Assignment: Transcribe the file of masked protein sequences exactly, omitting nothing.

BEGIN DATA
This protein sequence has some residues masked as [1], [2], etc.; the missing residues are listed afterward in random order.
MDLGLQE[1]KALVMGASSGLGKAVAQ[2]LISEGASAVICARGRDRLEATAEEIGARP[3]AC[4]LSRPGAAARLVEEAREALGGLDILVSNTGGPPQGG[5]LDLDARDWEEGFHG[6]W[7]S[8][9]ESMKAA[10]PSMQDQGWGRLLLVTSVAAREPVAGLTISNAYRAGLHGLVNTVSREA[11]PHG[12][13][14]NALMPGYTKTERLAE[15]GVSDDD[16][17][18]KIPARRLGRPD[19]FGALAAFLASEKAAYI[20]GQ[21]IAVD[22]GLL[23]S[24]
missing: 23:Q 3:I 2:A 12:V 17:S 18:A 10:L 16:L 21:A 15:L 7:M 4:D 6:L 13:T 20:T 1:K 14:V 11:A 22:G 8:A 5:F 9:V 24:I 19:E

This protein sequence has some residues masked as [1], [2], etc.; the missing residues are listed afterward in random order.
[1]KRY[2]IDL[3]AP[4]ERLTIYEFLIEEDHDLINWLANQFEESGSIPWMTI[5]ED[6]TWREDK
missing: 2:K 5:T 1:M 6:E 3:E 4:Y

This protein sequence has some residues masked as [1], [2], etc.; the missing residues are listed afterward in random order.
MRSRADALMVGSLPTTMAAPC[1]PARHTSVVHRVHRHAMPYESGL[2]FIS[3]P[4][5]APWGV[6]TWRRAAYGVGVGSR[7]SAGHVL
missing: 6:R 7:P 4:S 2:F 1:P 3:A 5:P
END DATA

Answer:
This protein sequence has some residues masked as [1], [2], etc.; the missing residues are listed afterward in random order.
MDLGLQE[1]KALVMGASSGLGKAVAQ[2]LISEGASAVICARGRDRLEATAEEIGARP[3]AC[4]LSRPGAAARLVEEAREALGGLDILVSNTGGPPQGG[5]LDLDARDWEEGFHG[6]W[7]S[8][9]ESMKAA[10]PSMQDQGWGRLLLVTSVAAREPVAGLTISNAYRAGLHGLVNTVSREA[11]PHG[12][13][14]NALMPGYTKTERLAE[15]GVSDDD[16][17][18]KIPARRLGRPD[19]FGALAAFLASEKAAYI[20]GQ[21]IAVD[22]GLL[23]S[24]
missing: 23:Q 3:I 2:A 12:V 17:S 18:A 10:L 16:L 21:A 15:L 7:M 4:D 6:L 13:T 20:T 1:K 14:V 11:A 22:G 8:A 5:F 9:V 24:I 19:E

This protein sequence has some residues masked as [1], [2], etc.; the missing residues are listed afterward in random order.
[1]KRY[2]IDL[3]AP[4]ERLTIYEFLIEEDHDLINWLANQFEESGSIPWMTI[5]ED[6]TWREDK
missing: 2:K 5:T 1:M 6:E 3:E 4:Y

This protein sequence has some residues masked as [1], [2], etc.; the missing residues are listed afterward in random order.
MRSRADALMVGSLPTTMAAPC[1]PARHTSVVHRVHRHAMPYESGL[2]FIS[3]P[4][5]APWGV[6]TWRRAAYGVGVGSR[7]SAGHVL
missing: 6:R 7:P 4:S 2:F 1:P 3:A 5:P